Did you draw any conclusions about what drove him in this regard?
**********************************

Also, a friend asks if you could please list five essential Michael Curtiz films?

Could you also list five little known but worthwhile Curtiz movies to seek out?

Thank you!


Curtiz's total absorption in filmmaking left little time for parenting. His daughter Kitty, from his marriage to actress Lucy Doraine led a very troubled life. Curtiz's other children were conceived out of wedlock with four different women. He doted on his children as best he could, but kept most of them at arm's length with money because he was leery of scandal and wouldn't do anything that might compromise his directorial career. Rather than being driven in this regard, I think he was a master compartmentalizer. His relationship with Bess involved into a social and professional partnership that was integral to his career in movies. He loved Bess, but it was hardly a prototypical marriage.


Five Essential Curtiz films: ANGELS WITH DIRTY FACES, THE ADVENTURES OF ROBIN HOOD, CASABLANCA, MILDRED PIERCE, THE BREAKING POINT

Five little-known, but worthwhile Curtiz films: THE RED HEELS, GOODBYE AGAIN, MANDALAY, ROUGHLY SPEAKING, BRIGHT LEAF.
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Re: The Q & A on Michael Curtiz with Alan K. Rode on Dec. 12th

Postby Sue Sue Applegate » December 12th, 2017, 7:11 pm

Thanks for your response, Alan.

I'm glad you brought up Doris Day. :D

How did Curtiz shepherd her career along? Did he help much after Romance on the High Seas? And their other films?
Are there other actors or actresses that he helped blossom?
Also, is it true Day absolutely refused to do The Helen Morgan Story? Can you give us any background information on that?
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Re: The Q & A on Michael Curtiz with Alan K. Rode on Dec. 12th

Postby Alan K. » December 12th, 2017, 7:49 pm

Sue Sue Applegate wrote:Thanks for your response, Alan.

I'm glad you brought up Doris Day. :D

How did Curtiz shepherd her career along? Did he help much after Romance on the High Seas? Are there other actors or actresses that he helped blossom?
Also, is it true Day absolutely refused to do The Helen Morgan Story? Can you give us any background information on that?


Curtiz auditioned Doris Day for ROMANCE ON THE HIGH SEAS and subsequently signed her to a contract with his production company. I detail all of the circumstances of how she came to Curtiz's attention, her audition, and his mentorship of her in the book. He cast her in MY DREAM IS YOURS immediately thereafter. Although Day was a natural on screen, she learned a lot from Curtiz and co-star Jack Carson. Among his other notable "discoveries" were:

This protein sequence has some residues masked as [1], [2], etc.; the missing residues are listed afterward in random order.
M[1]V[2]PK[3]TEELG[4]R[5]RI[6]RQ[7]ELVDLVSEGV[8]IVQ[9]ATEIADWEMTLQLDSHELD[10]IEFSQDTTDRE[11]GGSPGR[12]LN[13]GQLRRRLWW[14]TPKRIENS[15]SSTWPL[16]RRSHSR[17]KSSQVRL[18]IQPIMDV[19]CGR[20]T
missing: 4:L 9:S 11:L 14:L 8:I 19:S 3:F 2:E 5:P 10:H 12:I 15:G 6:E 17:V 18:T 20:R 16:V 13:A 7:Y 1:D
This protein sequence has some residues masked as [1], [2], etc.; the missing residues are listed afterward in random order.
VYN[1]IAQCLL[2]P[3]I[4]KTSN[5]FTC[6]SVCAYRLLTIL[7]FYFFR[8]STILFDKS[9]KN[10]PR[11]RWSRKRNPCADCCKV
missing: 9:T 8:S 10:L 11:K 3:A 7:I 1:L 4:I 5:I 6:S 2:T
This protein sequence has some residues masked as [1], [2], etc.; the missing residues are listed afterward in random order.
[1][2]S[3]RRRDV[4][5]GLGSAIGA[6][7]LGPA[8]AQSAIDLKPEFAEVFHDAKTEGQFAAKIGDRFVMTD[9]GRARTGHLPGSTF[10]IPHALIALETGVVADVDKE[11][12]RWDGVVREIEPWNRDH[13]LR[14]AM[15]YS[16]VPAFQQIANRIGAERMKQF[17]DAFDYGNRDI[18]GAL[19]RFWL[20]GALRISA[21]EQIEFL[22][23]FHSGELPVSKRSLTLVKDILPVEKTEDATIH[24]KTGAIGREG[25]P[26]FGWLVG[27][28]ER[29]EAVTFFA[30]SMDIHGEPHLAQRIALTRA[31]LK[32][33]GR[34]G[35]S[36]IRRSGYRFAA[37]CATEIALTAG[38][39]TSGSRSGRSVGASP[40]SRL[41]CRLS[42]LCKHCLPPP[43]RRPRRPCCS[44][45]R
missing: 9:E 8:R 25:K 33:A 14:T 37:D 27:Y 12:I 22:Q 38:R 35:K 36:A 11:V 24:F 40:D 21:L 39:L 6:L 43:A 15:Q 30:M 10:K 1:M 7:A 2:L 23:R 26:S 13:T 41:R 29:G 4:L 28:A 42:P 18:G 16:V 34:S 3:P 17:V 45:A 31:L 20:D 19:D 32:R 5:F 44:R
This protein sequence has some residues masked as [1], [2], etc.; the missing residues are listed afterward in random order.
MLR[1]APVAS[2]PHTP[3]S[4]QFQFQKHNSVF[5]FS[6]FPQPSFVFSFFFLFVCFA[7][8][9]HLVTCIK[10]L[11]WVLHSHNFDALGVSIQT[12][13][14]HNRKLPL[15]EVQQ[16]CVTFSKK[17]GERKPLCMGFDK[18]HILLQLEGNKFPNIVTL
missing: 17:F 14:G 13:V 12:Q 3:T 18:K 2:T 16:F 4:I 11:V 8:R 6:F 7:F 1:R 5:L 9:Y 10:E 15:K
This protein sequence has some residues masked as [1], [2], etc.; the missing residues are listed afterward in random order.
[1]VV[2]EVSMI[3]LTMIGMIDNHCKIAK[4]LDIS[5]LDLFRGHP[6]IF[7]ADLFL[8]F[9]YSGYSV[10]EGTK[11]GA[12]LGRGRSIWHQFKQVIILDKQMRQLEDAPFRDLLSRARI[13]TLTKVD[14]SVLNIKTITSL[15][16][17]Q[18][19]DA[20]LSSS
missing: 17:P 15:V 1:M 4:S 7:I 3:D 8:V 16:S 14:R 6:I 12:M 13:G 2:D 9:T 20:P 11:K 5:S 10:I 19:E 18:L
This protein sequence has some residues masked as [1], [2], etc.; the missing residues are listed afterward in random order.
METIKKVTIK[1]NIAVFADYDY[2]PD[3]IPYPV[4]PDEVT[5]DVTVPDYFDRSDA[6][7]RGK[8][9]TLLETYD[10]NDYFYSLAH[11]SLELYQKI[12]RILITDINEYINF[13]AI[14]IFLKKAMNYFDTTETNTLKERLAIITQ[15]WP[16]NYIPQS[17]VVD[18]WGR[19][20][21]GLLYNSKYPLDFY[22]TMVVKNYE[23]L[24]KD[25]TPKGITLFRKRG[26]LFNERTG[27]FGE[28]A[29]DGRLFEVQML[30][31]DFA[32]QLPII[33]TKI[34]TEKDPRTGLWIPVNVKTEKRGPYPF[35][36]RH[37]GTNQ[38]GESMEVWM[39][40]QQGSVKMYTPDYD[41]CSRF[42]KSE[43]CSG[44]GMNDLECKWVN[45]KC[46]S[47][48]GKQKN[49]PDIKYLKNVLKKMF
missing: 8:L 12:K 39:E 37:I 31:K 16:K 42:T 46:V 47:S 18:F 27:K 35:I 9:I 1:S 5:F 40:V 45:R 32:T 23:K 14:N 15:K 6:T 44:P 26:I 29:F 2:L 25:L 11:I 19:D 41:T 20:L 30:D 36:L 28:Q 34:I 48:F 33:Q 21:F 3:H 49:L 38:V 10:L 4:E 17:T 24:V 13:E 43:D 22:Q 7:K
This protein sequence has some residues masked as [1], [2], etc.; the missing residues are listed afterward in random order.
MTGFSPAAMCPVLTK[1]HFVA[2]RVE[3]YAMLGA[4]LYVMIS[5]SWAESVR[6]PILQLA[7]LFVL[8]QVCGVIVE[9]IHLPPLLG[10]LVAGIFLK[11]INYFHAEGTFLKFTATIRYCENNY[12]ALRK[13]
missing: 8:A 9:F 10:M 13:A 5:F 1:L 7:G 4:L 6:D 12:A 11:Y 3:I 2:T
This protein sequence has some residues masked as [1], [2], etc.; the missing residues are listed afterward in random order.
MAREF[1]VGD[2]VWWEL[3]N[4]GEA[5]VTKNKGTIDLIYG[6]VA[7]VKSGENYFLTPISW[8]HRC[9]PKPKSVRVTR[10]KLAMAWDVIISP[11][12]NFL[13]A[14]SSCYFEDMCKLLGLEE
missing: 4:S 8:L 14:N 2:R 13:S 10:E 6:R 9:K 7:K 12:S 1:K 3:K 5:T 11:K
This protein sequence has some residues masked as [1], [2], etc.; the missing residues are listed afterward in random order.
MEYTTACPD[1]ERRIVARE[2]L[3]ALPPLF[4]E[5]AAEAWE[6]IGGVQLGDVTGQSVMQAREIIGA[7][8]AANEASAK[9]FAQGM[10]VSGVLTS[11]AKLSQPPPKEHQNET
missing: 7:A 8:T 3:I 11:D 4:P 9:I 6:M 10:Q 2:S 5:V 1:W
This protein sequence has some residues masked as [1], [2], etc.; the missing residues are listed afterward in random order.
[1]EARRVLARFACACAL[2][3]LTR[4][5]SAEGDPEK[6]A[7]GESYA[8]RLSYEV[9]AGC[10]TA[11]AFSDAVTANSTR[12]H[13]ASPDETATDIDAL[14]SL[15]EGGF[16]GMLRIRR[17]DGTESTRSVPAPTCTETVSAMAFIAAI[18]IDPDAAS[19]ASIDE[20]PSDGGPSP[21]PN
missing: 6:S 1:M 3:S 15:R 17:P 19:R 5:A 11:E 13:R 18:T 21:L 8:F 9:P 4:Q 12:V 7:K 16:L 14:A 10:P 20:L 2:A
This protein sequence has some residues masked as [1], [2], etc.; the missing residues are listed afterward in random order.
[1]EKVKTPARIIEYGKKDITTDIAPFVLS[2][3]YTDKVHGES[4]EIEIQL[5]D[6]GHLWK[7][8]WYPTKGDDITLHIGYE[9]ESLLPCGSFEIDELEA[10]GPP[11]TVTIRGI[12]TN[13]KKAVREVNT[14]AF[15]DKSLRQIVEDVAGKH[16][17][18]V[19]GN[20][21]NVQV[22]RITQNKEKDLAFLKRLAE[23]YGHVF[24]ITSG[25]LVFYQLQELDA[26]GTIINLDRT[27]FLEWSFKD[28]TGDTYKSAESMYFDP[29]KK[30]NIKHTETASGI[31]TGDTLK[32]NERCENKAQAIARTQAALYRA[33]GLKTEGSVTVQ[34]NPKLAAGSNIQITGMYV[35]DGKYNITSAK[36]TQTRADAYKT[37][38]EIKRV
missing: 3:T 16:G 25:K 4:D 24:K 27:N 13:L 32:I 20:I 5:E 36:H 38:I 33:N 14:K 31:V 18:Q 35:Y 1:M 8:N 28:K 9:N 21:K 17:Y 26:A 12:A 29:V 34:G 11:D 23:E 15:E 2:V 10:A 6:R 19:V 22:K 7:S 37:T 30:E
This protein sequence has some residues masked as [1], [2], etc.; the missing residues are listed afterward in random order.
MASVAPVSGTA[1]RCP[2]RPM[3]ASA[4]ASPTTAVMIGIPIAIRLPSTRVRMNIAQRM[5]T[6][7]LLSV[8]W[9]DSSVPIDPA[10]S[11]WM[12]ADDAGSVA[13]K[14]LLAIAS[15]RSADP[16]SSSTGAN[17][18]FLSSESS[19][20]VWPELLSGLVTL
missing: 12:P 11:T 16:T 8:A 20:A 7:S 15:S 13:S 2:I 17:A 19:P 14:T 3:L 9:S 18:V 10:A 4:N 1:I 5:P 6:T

Victor Varconi (back in his earliest days of filmmaking in Hungary), Walter Slezak (then a svelte young bank clerk) in SODOM UN GOMORRA, Lili Damita (also in Europe), Errol Flynn (who got his start at WB more of a result of Jack Warner's prodding of Hal Wallis to use him), John Garfield (Curtiz saw his screen test and pushed for him in FOUR DAUGHTERS), Alexis Smith, Ann Blyth (who became a lifelong friend), Dick Erdman, Fred Clark among others.
Day was wary about what the darker side of HELEN MORGAN might do to her screen image and she already played a somewhat similar role as a torch singer as tragedian in LOVE ME OR LEAVE ME. Susan Hayward also declined because of the similarity of her portrayal in I'LL CRY TOMORROW.
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Re: The Q & A on Michael Curtiz with Alan K. Rode on Dec. 12th

Postby moira finnie » December 12th, 2017, 8:10 pm

Image

One of the figures whose relationship with Michael Curtiz is usually characterized as contentious is Errol Flynn. You describe some of their repeated clashes over 12 collaborations, as well as a particularly poignant final meeting. Curtiz helped to make Flynn a star and helped to burnish his lasting power. Did he regret their conflicts?
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Re: The Q & A on Michael Curtiz with Alan K. Rode on Dec. 12th

Postby Sue Sue Applegate » December 12th, 2017, 8:28 pm

Thanks so much Alan for all your wonderful responses! :D
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Re: The Q & A on Michael Curtiz with Alan K. Rode on Dec. 12th

Postby clore » December 12th, 2017, 8:58 pm

One of my favorites of the religious epics of the 50s is THE EGYPTIAN which Curtiz helmed. It gets a bad rap, Brando walked out on it and Zanuck's squeeze Bella Darvi took a beating. I think she's fine as the ice-blooded femme fatale, it may be that she's limited but for me she fits the demands of the role.

I'm just curious as to why Curtiz landed on this one now that he was gone from WB. Was it the Zanuck connection from the 30s, were there other studios competing for his talents?

I thank you for your willingness to respond to us here and wish you the best of luck with the book. About 20 years ago I was given a gift subscription to Entertainment Weekly as a gift. A few months later they had an article on "The 100 Best Directors of All-Time." Curtiz didn't get a mention. I sent a lengthy letter pointing out his achievements and also took a jab at them as it was still a bit too soon to consider the likes of Tarentino and Linklater among the best of all time. I enclosed the shipping label from the cover and told them to cancel the subscription.